We’ve seen it happening all over the world: Egypt, Libya and London to name a few. The people are in revolt—unsatisfied with their governments and the people that run their countries. As Americans sat and watched from afar, many asked if our country would soon face the same thing.
On September 17th, a small group of people gathered together to protest “corporate greed” and the "lack of legal repercussions" behind the financial crisis on Wall Street in New York City at Zuccotti Park. Since then, the movement has spread like wildfire to other cities—including Chicago.
Though their vision lacks focus, these people, or "occupiers" as they are being called, are angry, passionate--and loud. I've heard them many-a-times as they've stormed up and down the streets shouting various chants, collecting more protesters along the way.
But one huge part of the puzzle is missing. For some reason, college students have not played as much of a role in these protests as one would expect.
Looking back on the protests of the 1960s and 1970s, we realize just how important of a role the youth played in those movements. They were the ones that left class and organized sit-ins, boycotts and marches in hopes of making a difference in a country in which they wanted to be treated equally.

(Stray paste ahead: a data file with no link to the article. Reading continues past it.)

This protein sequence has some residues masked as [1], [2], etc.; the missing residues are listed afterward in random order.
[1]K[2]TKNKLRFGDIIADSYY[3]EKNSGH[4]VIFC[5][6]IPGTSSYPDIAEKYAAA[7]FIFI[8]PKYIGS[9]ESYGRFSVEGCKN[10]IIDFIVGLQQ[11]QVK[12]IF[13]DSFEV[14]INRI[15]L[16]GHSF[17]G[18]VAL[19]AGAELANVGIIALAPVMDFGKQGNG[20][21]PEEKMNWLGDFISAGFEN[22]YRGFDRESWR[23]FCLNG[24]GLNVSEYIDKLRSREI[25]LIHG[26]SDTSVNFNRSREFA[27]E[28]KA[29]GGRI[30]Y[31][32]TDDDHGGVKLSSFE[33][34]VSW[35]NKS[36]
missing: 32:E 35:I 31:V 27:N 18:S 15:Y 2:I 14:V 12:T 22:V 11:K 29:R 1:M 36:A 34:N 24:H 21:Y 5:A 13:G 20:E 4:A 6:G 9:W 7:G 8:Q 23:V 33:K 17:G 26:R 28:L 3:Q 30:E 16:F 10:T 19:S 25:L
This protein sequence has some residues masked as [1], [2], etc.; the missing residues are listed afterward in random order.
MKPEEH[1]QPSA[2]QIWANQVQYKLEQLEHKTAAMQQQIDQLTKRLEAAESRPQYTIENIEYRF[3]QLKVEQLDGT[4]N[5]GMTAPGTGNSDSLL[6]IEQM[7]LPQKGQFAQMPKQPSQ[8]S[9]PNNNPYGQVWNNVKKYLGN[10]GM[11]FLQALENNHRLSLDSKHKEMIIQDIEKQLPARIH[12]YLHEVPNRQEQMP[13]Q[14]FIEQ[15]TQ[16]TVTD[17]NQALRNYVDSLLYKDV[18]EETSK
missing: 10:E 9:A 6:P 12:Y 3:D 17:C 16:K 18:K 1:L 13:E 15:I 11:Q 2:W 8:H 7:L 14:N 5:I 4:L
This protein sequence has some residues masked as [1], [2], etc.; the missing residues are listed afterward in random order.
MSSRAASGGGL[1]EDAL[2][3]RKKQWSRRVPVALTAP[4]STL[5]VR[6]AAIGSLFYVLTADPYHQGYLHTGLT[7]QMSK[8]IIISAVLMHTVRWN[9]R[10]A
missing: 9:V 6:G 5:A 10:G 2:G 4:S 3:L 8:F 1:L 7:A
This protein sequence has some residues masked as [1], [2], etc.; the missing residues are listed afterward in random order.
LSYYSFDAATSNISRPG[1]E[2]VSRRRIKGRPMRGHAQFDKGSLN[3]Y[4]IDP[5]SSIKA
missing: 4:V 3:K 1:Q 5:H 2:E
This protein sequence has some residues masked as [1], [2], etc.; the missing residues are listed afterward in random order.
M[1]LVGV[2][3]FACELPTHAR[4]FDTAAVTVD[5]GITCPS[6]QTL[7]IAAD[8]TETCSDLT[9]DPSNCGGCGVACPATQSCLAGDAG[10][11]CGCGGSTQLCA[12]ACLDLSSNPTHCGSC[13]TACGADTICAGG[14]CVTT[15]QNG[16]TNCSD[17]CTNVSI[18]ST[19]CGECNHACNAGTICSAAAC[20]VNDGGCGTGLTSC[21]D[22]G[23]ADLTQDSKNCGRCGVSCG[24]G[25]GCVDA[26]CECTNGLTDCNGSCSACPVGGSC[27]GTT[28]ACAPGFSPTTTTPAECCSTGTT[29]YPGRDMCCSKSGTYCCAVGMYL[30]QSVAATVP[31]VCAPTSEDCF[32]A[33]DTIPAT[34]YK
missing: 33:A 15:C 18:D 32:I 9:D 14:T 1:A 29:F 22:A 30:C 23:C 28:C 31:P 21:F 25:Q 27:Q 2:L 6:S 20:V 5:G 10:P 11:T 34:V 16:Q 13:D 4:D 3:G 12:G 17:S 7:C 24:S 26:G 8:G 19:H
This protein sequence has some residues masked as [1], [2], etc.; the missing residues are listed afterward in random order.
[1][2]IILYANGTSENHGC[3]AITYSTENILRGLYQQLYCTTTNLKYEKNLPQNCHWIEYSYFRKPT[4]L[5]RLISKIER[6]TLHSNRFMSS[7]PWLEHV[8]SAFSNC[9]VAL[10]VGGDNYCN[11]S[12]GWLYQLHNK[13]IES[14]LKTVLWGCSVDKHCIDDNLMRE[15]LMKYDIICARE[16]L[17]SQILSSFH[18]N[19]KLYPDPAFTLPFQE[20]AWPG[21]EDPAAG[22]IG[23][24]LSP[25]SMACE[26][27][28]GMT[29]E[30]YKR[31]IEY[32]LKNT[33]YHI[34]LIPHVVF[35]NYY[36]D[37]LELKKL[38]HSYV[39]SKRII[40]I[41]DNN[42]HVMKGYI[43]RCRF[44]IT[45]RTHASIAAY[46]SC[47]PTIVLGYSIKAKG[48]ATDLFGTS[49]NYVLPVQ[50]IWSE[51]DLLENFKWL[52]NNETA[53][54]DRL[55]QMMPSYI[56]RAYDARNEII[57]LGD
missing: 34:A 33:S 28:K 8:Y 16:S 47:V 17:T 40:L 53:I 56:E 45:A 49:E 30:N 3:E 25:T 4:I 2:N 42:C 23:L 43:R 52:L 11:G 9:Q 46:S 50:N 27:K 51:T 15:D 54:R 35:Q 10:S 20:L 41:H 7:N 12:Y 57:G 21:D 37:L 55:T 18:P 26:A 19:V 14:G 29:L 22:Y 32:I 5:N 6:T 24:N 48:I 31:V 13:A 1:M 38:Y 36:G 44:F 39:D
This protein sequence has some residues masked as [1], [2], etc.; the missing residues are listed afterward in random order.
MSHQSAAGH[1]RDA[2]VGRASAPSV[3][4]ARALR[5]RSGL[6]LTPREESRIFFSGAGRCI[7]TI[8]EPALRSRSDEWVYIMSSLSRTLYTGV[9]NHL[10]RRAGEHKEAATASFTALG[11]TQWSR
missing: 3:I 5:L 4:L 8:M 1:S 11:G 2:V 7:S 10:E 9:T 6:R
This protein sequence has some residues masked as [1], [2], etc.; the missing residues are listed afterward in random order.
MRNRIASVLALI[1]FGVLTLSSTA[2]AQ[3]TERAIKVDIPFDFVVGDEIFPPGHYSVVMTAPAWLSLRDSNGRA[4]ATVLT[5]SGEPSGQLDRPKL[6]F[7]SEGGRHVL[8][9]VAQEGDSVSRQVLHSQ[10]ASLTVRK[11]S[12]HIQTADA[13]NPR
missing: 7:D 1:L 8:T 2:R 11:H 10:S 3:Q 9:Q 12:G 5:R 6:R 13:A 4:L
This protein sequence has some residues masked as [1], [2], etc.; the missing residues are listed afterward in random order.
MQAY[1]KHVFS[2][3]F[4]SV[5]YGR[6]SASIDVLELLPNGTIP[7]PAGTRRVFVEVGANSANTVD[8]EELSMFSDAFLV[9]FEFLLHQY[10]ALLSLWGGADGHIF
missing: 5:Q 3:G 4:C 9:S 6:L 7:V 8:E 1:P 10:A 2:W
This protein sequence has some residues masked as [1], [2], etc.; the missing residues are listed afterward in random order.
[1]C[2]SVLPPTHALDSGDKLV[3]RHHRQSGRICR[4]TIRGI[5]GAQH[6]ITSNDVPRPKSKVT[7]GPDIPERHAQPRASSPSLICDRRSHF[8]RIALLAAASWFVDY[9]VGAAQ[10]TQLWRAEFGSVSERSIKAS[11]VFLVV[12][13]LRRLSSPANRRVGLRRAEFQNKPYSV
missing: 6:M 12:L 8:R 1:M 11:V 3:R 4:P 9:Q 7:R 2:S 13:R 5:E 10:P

Students of today have no less of a reason to be angry. Just last year, student loan debt surpassed the total amount of credit card debt for the very first time ever, according to CBS News. Tell me that doesn't sound alarming.
Sure, as students we have plenty of other things to worry about. Some may think these protests are a complete waste of time--and they very well may be. But we should at least educate ourselves and not be blind to the things that are going on.
This has potential to become something pivotal for our generation; we just have to start believing that speaking out really can lead to change.
"Occupy Colleges" is a movement in cooperation with "Occupy Wall Street" that is aiming to get more college students educated and involved with the protests. They are currently organizing protests and "solidarity teach-ins" at campuses all over the country.